A former dentistry professor says members of Gov. Matt Bevin’s administration pressured University of Kentucky officials to fire him after he wrote a critique of the governor’s plan to reshape the state’s Medicaid system.
Dr. Raynor Mullins, who worked at UK for more than 40 years, filed the suit in federal court against UK Healthcare Vice President Mark Birdwhistell, UK College of Dentistry Dean Stephanos Kyrkanides and an unknown member of Gov. Matt Bevin’s administration listed as “John Doe.”
Birdwhistell is also heading up Bevin’s efforts to reshape Kentucky’s Medicaid system by applying for an 1115 waiver — a process whereby the federal government allows a state to change how Medicaid is run within its borders.
Bevin’s proposal would require most able-bodied Medicaid recipients to pay monthly premiums and require them to prove they’re working, seeking work or doing community service.
The proposal would also eliminate vision and dental benefits as basic benefits provided under Medicaid.
Last year, Mullins and four other professors wrote a critique of Bevin’s application to the federal government asking for permission to tighten eligibility requirements for the state’s Medicaid system.
In the lawsuit, Mullins alleges that Kyrkanides sought his termination because of the public comments submitted in opposition to Bevin’s waiver application.
Mullins alleges that Kyrkanides advised him to go “off the radar” and “keep a low profile”— statements which Mullins says were intended “for the purpose of controlling, manipulating, and silencing Dr. Mullins, while Defendant determined how to end Dr. Mullins’ faculty appointment.”
“Defendant Kyrkanides told Dr. Mullins that it was a very bad strategy ‘to piss the Governor off,’ and that Dr. Mullins’ public comments had indeed ‘pissed off’ the Governor,” Mullins’ lawyer wrote in the complaint.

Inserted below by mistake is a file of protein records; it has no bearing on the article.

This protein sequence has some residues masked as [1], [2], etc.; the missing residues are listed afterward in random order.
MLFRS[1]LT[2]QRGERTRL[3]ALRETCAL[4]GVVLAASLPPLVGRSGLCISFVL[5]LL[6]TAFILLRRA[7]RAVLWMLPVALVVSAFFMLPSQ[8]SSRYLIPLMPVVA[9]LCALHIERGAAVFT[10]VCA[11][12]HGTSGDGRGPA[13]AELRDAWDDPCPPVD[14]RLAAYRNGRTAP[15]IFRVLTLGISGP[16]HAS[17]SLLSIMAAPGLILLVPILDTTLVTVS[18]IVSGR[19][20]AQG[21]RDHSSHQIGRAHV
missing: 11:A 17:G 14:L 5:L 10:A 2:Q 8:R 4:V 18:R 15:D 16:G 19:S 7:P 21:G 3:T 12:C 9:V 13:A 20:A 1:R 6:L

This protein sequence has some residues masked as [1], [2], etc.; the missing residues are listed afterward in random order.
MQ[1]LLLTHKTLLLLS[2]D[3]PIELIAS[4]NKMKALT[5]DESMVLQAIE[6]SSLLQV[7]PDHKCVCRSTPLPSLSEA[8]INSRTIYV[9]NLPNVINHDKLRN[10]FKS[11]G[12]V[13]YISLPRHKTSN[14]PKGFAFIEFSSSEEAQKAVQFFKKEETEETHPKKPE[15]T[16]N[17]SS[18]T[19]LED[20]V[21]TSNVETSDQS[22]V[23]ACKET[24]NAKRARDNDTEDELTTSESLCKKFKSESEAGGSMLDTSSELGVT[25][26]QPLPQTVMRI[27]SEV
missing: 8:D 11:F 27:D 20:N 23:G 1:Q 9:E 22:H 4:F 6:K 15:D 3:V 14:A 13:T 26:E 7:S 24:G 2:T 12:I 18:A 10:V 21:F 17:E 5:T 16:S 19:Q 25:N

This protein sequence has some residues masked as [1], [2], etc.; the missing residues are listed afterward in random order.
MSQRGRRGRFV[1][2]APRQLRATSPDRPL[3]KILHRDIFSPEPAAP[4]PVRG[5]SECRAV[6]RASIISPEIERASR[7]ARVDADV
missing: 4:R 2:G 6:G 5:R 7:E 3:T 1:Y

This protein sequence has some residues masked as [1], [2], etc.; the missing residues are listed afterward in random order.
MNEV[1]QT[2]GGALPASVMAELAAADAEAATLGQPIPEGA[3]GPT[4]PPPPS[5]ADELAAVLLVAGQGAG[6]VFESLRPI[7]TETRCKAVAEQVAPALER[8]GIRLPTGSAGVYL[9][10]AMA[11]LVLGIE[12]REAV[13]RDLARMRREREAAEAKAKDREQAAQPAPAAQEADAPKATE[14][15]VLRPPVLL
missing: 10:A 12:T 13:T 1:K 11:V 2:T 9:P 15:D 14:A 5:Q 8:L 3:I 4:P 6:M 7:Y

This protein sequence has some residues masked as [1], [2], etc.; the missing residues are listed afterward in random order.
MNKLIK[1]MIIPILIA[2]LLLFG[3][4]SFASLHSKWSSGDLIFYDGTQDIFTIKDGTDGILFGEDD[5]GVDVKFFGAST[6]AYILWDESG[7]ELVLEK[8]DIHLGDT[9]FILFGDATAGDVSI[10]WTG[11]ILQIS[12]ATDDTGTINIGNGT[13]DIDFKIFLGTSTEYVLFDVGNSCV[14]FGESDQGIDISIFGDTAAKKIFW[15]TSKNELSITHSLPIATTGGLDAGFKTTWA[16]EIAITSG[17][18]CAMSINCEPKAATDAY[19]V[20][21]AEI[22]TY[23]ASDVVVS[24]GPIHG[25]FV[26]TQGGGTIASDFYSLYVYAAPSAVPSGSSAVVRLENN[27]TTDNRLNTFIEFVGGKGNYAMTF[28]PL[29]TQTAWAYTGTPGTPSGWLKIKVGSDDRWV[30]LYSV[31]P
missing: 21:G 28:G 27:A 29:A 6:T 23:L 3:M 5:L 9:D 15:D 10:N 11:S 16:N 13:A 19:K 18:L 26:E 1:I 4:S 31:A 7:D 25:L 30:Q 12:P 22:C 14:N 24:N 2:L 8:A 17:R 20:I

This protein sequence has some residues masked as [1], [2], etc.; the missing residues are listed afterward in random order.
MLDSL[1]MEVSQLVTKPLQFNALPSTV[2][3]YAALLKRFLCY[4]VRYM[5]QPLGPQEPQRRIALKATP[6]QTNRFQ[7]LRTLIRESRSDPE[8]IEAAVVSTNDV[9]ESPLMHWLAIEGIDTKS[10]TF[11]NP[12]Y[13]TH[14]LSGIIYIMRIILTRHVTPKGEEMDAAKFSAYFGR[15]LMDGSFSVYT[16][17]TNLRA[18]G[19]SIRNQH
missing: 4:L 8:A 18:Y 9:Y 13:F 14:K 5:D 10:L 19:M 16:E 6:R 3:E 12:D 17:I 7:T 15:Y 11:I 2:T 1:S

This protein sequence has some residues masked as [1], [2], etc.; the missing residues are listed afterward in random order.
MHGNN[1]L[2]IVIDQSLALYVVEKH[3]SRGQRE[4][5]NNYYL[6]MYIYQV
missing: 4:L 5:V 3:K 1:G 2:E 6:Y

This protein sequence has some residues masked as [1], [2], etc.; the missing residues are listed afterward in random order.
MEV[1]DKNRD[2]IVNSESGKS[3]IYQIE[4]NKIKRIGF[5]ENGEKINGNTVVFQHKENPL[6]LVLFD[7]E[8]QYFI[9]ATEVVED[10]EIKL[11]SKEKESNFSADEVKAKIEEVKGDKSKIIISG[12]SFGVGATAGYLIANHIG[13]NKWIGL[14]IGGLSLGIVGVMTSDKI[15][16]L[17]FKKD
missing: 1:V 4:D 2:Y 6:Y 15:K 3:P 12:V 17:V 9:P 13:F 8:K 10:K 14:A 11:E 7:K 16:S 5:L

Mullins also said that Kyrkanides warned him that “these threats flowed form the Governor’s office.”
“Defendant Kyrkanides also cautioned Dr. Mullins that as a state employee, ‘we all work for the Governor,’ and threateningly told Dr. Mullins that Governor Bevin is ultimately Dr. Mullins’ ‘boss.’”
A request for comment from Kyrkanides was not immediately returned on Wednesday.
Mullins was notified in January that his position would not be renewed by the College of Dentistry and that his job would be terminated at the end of the month.
“Upon information and belief, later in July, 2016, Governor Bevin and/or officials in his administration, including John Doe, communicated their displeasure with Dr. Mullins’ public comments to Defendant Birdwhistell, and pressured Defendant Birdwhistell to retaliate against Dr. Mullins and the UK College of Dentistry.
Mullins has a long history at UK — he served as the chair of the UK Department of Community Dentistry from 1974-1988, head of the department’s education program from 1988-1994 and chief of the College of Dentistry’s public health division from 1994-2004.
As part of Bevin’s application for a Medicaid waiver, the administration held a public comment period for Kentuckians to weigh in on the proposal.
Mullins’ lawsuit also alleges that “Gov. Bevin and/or his agents improperly tampered with a legally required federal and state public Medicaid waiver process.”
Amanda Stamper, communications director for Bevin, denied Mullins’ accusations in a statement.
“Neither Governor Bevin, nor anybody else in the Governor’s office, knows the plaintiff or has any knowledge about the allegations detailed in the media’s coverage of this case,” Stamper said. “We doubt it’s a coincidence that both the plaintiff and his lawyer are political donors and supporters of Steve and Andy Beshear.”
Mullins contributed $250 to former Gov. Steve Beshear’s re-election campaign in 2011 and his attorney Joe Childers donated $2,100 between the 2008 and 2012 elections. Childers also donated $1,000 to Attorney General Andy Beshear’s 2015 run for office.
Bevin, a Republican, and Beshear, a Democrat have been locked in a prolonged fight since the two took office.